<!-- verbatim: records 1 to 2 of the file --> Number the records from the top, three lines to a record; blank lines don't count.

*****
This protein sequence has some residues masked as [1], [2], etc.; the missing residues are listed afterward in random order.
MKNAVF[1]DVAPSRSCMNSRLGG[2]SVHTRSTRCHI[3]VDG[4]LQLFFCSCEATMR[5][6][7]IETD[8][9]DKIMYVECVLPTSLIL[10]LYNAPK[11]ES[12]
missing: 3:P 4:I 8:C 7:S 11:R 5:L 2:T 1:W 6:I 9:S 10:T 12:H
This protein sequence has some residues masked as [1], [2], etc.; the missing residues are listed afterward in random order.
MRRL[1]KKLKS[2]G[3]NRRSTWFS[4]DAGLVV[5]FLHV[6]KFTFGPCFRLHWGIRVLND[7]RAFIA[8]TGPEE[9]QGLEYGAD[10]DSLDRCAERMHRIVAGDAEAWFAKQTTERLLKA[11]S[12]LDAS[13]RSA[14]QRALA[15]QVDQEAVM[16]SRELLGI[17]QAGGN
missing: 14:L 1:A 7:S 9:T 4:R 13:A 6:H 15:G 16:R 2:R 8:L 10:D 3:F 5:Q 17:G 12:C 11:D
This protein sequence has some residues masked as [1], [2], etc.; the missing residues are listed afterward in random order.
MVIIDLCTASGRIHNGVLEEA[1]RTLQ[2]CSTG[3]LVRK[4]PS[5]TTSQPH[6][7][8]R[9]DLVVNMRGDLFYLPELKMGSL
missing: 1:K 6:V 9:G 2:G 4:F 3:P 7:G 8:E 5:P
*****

This protein sequence has some residues masked as [1], [2], etc.; the missing residues are listed afterward in random order.
MKNAVF[1]DVAPSRSCMNSRLGG[2]SVHTRSTRCHI[3]VDG[4]LQLFFCSCEATMR[5][6][7]IETD[8][9]DKIMYVECVLPTSLIL[10]LYNAPK[11]ES[12]
missing: 3:P 4:I 8:C 7:S 11:R 5:L 2:T 1:W 6:I 9:S 10:T 12:H
This protein sequence has some residues masked as [1], [2], etc.; the missing residues are listed afterward in random order.
MRRL[1]KKLKS[2]G[3]NRRSTWFS[4]DAGLVV[5]FLHV[6]KFTFGPCFRLHWGIRVLND[7]RAFIA[8]TGPEE[9]QGLEYGAD[10]DSLDRCAERMHRIVAGDAEAWFAKQTTERLLKA[11]S[12]LDAS[13]RSA[14]QRALA[15]QVDQEAVM[16]SRELLGI[17]QAGGN
missing: 14:L 1:A 7:S 9:T 4:R 13:A 6:H 15:G 16:R 2:R 8:L 10:D 3:F 5:Q 17:G 12:C 11:D